A little known fact about Box Plots

A helpful tool that is included in SVS, but many of our customers may not know about, is the ability to create Box Plots or box-and-whisker plots. These are effective visualizations for comparing groups of numerical data through the data quartiles. I’ll take you through a couple different cases with examples.

The first case we will look at is creating a box plot based on a category. Below is a plot created using data from the Bovine HapMap Project. There are many breeds in the dataset and after running a Principle Components Analysis it is helpful for researchers to see how the values compare between the different breeds or groups in the dataset. This plot is easily created by merging the phenotypic data spreadsheet with the output from PCA Analysis. Then go to Plot > Side-by-Side Box Plot by Category, simply select the categorical column and numeric column to plot. The graph can be edited by adjusting the x and y axis labels and y-axis maximum value. The title of the graph can also be renamed under the Edit Menu from the graph plot. There are also zoom options and of course all graphs can be saved as an image.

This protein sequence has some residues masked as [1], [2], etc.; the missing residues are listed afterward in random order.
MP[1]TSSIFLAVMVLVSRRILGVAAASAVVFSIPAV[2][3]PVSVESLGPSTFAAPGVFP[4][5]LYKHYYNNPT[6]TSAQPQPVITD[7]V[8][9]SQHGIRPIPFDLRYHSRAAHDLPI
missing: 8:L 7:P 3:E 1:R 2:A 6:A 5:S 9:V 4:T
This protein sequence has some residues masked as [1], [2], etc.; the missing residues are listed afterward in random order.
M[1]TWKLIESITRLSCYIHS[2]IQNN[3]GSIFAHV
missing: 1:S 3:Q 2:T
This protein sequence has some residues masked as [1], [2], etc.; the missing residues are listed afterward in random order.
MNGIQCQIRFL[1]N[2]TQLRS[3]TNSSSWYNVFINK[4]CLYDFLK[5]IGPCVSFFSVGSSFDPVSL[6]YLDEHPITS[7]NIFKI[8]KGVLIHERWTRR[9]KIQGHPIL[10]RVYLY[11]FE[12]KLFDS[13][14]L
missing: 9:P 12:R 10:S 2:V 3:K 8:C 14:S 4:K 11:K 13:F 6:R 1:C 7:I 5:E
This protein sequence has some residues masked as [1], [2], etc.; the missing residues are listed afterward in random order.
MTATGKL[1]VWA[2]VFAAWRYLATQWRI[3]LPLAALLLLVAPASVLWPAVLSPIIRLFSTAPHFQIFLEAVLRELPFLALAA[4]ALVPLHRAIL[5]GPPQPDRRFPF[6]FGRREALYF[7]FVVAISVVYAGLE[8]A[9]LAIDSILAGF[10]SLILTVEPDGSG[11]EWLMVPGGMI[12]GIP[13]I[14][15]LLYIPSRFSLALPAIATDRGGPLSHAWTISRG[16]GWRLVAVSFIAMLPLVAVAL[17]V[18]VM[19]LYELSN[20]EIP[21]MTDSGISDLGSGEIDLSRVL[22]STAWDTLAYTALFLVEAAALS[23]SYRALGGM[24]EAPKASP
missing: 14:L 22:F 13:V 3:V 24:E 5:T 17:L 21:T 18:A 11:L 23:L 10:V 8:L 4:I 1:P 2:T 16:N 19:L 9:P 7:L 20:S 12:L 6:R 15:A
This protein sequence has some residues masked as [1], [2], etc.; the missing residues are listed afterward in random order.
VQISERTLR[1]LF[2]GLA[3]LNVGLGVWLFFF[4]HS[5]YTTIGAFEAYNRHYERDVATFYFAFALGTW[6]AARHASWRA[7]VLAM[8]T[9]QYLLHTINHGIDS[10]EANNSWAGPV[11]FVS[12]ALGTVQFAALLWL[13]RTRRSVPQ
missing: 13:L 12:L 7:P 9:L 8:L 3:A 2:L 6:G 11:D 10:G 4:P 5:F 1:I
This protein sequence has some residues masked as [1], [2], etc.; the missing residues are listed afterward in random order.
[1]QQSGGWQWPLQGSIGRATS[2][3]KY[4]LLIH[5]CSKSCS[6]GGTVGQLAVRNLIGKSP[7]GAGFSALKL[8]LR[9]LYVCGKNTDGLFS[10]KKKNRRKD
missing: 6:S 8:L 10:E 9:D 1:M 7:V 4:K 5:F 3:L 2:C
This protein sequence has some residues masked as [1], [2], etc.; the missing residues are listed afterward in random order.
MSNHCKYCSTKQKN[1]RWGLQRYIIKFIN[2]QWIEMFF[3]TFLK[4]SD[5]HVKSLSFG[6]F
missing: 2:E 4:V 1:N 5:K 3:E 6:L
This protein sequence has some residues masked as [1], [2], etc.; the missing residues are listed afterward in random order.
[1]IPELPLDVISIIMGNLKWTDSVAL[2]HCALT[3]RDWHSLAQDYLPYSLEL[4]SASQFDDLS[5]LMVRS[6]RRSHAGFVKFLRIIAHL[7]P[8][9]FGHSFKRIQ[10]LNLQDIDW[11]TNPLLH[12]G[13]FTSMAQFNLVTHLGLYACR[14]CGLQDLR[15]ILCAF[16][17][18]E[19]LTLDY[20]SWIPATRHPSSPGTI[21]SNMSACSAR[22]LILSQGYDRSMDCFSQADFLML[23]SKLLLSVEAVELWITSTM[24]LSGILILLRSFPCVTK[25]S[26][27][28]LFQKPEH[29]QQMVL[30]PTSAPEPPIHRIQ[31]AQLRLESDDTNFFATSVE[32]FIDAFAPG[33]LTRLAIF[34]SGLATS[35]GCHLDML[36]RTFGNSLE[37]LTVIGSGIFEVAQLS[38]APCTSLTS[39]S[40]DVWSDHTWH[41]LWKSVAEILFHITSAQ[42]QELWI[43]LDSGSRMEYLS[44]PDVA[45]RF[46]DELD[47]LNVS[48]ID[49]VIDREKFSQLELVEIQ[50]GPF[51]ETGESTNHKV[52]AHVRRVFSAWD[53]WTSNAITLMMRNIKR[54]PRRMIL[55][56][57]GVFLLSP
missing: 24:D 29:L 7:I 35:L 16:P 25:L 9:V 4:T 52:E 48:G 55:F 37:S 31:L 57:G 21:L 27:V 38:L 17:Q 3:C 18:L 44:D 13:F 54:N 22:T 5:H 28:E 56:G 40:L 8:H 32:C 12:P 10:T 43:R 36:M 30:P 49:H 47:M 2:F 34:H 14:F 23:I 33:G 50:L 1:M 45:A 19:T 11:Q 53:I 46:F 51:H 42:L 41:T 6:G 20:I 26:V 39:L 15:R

Fig. 1. Bovine HapMap by Category

Fig. 1. Bovine HapMap by Category

Another case for box plots is comparing sample data. During RNASeq analysis it is a good idea to look at the data distribution, which can be done utilizing box plots. Comparing the original raw counts data and the data after normalization can confirm the data distribution is normalized for all samples and you can proceed with further statistics/analyses. To generate these plots under the Plot menu click on Columnwise Side-by-Side Box Plots. The images below were created using the Breast Cancer RNASeq Dataset from our online tutorial.

The original count data has a large number of outliers (indicated as red crosses) and the actual boxes are barely visible at the bottom of the graph. Compared to the normalized data where there are fewer outliers and the boxes are visible.

Fig 2. Raw RNA-Seq Count Data

Fig 2. Raw RNA-Seq Count Data

 

Fig. 3. Normalized RNA-Seq Data

Fig. 3. Normalized RNA-Seq Data

Box plots are simple visualizations that are powerful to convey variation in data without making any assumptions about the underlying statistical distribution. At Golden Helix, we try to make visualizations as dynamic as possible by offering numerous options that can be molded to your research needs.

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